Chief Minister Andrew Barr has confirmed that the ACT Government has officially abandoned its preferred Barton dog-leg for light rail Stage 2 and will soon be seeking approval from the Commonwealth for a route to Woden via State Circle in a bid to fast-track the $1.6 billion project.
Mr Barr had flagged the move late last year but he told the Canberra Business Chamber in his State of the Territory address today that the Government would shortly lodge a referral for approval of the State Circle route under the Commonwealth’s Environment Protection and Biodiversity Conservation Act.
“One of the steps we will take to expedite the approvals process is to now focus our efforts on a route via State Circle,” he said.
Mr Barr said the National Capital Authority had been clear that the Barton route would struggle to be supported, and that last year’s Parliamentary inquiry also clearly pointed to the State Circle route as an alternative which aligned with the original National Capital Plan and had the best chance of bi-partisan parliamentary support.
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“We are optimistic that this change will mean we can get on with delivering Stage 2 of light rail sooner,” he said.
A game-changer for the project would be the election on 18 May of a Federal Labor government, which has pledged $200 million in its first budget to support Stage 2. The referral to the Commonwealth is likely to be lodged after the election.
Mr Barr said Stage 2 presented a range of challenges absent from Stage 1, particularly securing agreement from the NCA and the Federal Parliament for a route through the Parliamentary Triangle.
“Every major infrastructure project has challenges, and we will work through those with the Australian Government and Parliament because we are determined to deliver this vital transport link,” he said.
“These discussions may also take on a different tenor if there is a change of Government, given federal Labor has shown their strong support for the project by committing $200 million towards it.”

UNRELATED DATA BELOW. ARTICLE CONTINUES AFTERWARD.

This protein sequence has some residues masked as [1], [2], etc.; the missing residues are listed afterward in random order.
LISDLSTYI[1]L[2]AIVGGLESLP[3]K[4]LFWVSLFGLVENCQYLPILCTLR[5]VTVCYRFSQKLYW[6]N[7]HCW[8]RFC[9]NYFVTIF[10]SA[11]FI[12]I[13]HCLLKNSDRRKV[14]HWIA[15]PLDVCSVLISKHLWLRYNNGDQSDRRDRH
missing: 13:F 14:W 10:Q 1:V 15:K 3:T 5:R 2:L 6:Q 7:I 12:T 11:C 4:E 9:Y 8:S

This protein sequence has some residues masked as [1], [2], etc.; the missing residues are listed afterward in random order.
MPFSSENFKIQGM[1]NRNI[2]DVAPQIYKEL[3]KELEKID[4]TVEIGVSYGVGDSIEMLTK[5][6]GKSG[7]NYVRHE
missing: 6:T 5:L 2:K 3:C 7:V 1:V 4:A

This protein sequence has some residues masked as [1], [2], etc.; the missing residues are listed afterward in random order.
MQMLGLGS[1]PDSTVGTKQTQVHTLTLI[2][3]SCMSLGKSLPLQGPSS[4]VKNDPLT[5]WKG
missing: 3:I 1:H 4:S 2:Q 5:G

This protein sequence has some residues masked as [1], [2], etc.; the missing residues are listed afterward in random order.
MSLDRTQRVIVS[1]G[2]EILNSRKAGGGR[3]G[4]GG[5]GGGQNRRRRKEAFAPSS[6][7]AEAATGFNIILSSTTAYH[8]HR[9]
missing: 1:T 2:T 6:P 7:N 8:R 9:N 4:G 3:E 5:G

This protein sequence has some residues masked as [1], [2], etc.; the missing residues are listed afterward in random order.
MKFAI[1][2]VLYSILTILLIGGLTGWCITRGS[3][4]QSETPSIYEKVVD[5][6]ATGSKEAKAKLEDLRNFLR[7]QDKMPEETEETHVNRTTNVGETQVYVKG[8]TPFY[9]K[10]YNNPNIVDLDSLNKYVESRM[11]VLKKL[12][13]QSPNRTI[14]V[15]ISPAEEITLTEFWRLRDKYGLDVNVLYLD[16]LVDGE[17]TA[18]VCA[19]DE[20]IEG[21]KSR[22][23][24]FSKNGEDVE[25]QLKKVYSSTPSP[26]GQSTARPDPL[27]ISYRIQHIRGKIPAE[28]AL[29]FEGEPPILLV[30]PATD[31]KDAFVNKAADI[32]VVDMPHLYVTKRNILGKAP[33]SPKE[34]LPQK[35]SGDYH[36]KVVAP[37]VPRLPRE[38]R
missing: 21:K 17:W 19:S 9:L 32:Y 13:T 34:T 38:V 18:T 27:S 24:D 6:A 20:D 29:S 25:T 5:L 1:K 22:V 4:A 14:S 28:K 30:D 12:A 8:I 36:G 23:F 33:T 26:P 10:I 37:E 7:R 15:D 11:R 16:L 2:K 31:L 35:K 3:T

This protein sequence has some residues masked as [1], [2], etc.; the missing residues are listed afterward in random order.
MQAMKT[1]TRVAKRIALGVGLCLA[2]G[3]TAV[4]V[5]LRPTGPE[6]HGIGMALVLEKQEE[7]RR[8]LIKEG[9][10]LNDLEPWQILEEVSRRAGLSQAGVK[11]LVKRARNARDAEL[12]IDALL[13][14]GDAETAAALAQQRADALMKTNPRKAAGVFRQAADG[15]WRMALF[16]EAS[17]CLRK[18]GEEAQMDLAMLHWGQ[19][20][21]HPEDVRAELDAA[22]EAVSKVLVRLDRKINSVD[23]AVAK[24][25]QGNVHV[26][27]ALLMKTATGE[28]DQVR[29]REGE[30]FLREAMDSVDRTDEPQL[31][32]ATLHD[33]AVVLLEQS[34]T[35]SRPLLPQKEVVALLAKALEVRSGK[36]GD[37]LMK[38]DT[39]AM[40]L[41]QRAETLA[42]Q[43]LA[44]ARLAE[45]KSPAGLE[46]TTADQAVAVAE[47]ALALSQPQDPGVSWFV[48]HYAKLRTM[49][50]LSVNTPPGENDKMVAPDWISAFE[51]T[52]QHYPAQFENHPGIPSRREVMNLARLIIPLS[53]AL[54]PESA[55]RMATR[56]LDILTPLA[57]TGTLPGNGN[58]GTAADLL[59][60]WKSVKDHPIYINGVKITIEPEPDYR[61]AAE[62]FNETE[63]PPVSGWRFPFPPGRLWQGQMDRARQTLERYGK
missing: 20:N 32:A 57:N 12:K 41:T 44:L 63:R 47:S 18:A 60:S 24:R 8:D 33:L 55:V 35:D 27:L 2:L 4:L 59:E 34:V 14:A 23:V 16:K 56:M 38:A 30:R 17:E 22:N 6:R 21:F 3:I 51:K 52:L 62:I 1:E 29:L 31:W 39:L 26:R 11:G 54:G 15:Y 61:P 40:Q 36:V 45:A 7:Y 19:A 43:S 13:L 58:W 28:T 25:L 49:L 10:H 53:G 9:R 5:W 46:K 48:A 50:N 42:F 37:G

Mr Barr said Stage 2 linking the city to the Woden Town Centre was the logical next step to deliver a north-south spine for the future light rail network.
He said it would make a huge difference for congestion on the main southern approaches to the city, such as Adelaide Avenue, as the Woden region continued to grow.
The Barton dog-leg came under fire from many quarters including the Planning Institute and the Woden Valley Community Council, which preferred a direct route that maintained the integrity of the north-south spine and did not mean longer journeys than Rapid bus services.
Going through Barton would have added 15-20 minutes to a Woden-City journey.
The Government pushed for the Barton route so it could capture patronage from the public service departments, national institutions and other employment centres in the Parliamentary Triangle, and was backed by the Public Transport Association.
But the federal parliamentary committee said in October that going though Barton would require changes to the National Capital Plan, heritage and environmental conditions and light rail vehicles to be wire-free on national land, adding cost and complexity to the project.
Mr Barr has said that a compromise route would still aim to capture as much of that Barton patronage as possible.
Stage 2 will require a crossing over Lake Burley Griffin, with the favoured option being a central bridge between the two carriage ways of Commonwealth Avenue.